Unexplained deaths of 10 weaner cattle from a mob of 70 over 4-6 weeks.
Time and location: The Pilbara, Sep-Oct 2018.
Case definition: 12-month old weaner cattle with gradual weight loss and inappetence, then weakness, collapse and death.
Gross post mortem findings: Two post mortems were conducted five days apart. The first was by the producer (using one of the producer kits!) and the second under the supervision of a field veterinary officer and local practitioner.
The producer noted a prominent gall bladder, soft kidneys full of fluid, and a large amount of black watery contents in the rumen. He sent fixed sections of lung, liver, heart, kidney and reticulum to the laboratory. At the second post mortem they found a large amount of fluid and some grass/hay in the rumen, an empty large intestine and rectum, yellow-tinged omentum, pale lungs and kidneys, a friable liver and urine the colour of water.
Fresh and fixed lung, liver, heart, kidney, rumen, intestine and brain samples were sent, as well as blood, urine, rumen contents, vitreous and samples of an unusual green plant that the owner had seen the cattle eating.
Laboratory findings: Both animals had nephrosis and histopathological changes in the liver:
- The first had mild patchy interstitial fibrosis of the kidney with distension and sloughing of epithelial cells in the renal tubules, and mild, multifocal hepatocellular necrosis.
- The second had moderate, multifocal renal tubular necrosis, this time with visible oxalate crystals in the lesions, and mild, multifocal, subacute periacinar lipidosis of the liver. The blood chemistry was consistent with renal compromise (increases in phosphorous, urea and creatinine). The hepatic lipidosis fits with fat mobilisation after a period of starvation or inappetence.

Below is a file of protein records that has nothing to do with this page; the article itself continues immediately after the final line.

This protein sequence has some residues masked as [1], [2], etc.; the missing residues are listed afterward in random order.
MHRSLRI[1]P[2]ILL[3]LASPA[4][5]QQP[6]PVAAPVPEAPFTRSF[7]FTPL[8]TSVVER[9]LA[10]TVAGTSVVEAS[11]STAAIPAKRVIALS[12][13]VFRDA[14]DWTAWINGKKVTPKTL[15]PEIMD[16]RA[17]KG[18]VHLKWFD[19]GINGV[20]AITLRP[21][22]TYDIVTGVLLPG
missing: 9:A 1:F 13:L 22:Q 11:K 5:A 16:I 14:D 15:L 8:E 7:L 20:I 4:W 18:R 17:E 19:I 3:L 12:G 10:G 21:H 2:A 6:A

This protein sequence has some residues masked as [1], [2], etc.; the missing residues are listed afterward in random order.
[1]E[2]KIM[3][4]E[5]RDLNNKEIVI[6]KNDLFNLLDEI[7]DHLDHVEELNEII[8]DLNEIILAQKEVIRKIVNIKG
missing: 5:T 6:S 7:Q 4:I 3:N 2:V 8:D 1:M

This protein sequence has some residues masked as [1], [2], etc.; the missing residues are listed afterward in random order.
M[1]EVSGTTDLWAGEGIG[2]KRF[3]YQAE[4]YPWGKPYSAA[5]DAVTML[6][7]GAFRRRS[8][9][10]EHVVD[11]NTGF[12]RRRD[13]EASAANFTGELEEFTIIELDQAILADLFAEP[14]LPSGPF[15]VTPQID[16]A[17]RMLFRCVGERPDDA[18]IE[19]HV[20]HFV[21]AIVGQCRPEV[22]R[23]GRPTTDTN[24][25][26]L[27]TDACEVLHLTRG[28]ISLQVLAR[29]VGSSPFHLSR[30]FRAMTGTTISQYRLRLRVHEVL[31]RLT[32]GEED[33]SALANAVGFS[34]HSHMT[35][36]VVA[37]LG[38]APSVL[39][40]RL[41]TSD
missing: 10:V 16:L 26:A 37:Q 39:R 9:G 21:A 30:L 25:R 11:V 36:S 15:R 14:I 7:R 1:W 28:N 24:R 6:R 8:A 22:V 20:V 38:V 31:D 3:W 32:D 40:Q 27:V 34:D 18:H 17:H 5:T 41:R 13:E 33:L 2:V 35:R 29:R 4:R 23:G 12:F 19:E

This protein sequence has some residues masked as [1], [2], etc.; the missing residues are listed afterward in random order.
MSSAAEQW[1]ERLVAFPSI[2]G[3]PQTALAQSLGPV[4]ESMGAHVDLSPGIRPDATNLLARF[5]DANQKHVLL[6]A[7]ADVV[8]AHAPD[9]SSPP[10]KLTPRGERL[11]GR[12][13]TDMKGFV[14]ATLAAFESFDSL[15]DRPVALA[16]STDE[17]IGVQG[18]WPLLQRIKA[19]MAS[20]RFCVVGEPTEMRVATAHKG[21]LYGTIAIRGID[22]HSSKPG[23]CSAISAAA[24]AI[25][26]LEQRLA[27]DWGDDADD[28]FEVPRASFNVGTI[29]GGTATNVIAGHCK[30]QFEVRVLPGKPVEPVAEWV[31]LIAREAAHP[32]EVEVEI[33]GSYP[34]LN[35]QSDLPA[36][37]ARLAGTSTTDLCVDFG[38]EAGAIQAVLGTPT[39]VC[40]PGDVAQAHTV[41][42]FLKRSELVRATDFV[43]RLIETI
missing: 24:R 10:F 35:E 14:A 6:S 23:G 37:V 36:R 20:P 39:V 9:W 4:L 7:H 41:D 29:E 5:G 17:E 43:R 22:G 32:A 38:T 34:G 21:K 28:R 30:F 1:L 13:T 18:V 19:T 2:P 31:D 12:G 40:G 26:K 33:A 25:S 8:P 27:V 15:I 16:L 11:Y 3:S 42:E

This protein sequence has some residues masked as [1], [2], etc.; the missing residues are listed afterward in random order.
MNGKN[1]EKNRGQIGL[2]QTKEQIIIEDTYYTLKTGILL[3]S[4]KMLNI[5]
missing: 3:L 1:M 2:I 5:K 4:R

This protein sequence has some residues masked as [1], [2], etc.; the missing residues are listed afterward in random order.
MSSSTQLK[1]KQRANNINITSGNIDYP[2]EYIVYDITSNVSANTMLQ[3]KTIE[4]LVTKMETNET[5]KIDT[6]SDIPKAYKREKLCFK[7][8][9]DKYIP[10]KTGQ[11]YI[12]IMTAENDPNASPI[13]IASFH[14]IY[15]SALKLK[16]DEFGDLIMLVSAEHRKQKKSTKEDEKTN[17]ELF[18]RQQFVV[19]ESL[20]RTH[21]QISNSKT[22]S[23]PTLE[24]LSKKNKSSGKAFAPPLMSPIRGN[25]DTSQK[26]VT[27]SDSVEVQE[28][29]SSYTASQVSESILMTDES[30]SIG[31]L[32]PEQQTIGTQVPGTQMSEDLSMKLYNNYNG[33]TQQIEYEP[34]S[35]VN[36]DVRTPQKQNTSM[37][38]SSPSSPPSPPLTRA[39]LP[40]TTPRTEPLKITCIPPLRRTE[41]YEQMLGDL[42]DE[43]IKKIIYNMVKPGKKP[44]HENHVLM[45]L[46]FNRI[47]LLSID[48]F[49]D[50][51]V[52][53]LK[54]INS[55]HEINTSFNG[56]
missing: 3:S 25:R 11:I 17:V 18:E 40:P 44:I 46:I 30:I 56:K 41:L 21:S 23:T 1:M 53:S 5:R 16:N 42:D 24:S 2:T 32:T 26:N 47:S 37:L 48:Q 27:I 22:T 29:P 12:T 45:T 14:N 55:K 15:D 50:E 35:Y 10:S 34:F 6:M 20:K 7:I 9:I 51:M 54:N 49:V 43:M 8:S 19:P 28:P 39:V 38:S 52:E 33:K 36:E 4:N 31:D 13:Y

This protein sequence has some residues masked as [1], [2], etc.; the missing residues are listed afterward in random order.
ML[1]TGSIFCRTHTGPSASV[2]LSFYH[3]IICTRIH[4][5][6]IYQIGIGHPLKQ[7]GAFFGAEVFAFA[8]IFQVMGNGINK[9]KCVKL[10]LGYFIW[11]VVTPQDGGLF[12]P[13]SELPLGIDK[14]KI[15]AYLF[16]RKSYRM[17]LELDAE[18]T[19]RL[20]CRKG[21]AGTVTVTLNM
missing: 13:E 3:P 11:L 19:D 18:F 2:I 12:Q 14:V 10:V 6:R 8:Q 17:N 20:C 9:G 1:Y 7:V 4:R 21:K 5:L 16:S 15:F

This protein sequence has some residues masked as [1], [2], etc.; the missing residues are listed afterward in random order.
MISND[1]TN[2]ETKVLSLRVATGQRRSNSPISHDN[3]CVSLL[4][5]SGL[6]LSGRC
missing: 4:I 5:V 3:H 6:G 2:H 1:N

The oxalate crystals seen in the second animal could be responsible for the nephrotoxicity OR secondary to kidney damage.
The plant sample was identified as Clerodendrum tomentosum, a shrub/small tree that occurs in areas across the north and is also commonly known as the hairy lolly bush or downy chance (to name a few). An oxalate assay on the plant sample revealed very low levels of oxalate and is thought unlikely to cause oxalate nephrosis. However the plant had been associated with cattle deaths previously but the toxin unidentified (Ross McKenzie).
Animal / management / environment risk factors: Both animals were part of a mob of 12-month old weaners who had not been in this paddock before. The paddock had been previously used for adult cattle only.
Recommendations to the producer: As both of the autopsied animals had kidney damage most likely caused by plant poisoning, the owners were advised to search the paddock for unusual plants. The pathologists listed a number of common plants that have been known to cause nephrotoxicity (such as Lesser Loosestrife, scarlet pimpernel, lamb poison and a couple of types of amaranth).
Obtaining a definitive diagnosis of plant poisoning can be challenging
The key bases to cover for diagnosis are:
- A very thorough disease mapping – to establish where animals have been, where the cases have occurred over time, with a case definition that builds to accurately describe the clinical syndrome and animals at risk
- Confirm and describe pathology in affected animals
- Shortlist the suspect plants and their stage of growth – CSIRO has great Australian reference for this is by Ross McKenzie in 2012
- Send the lab photos of the plants and the environment and good plant specimens (with all the bits) for accurate identification and further testing if indicated.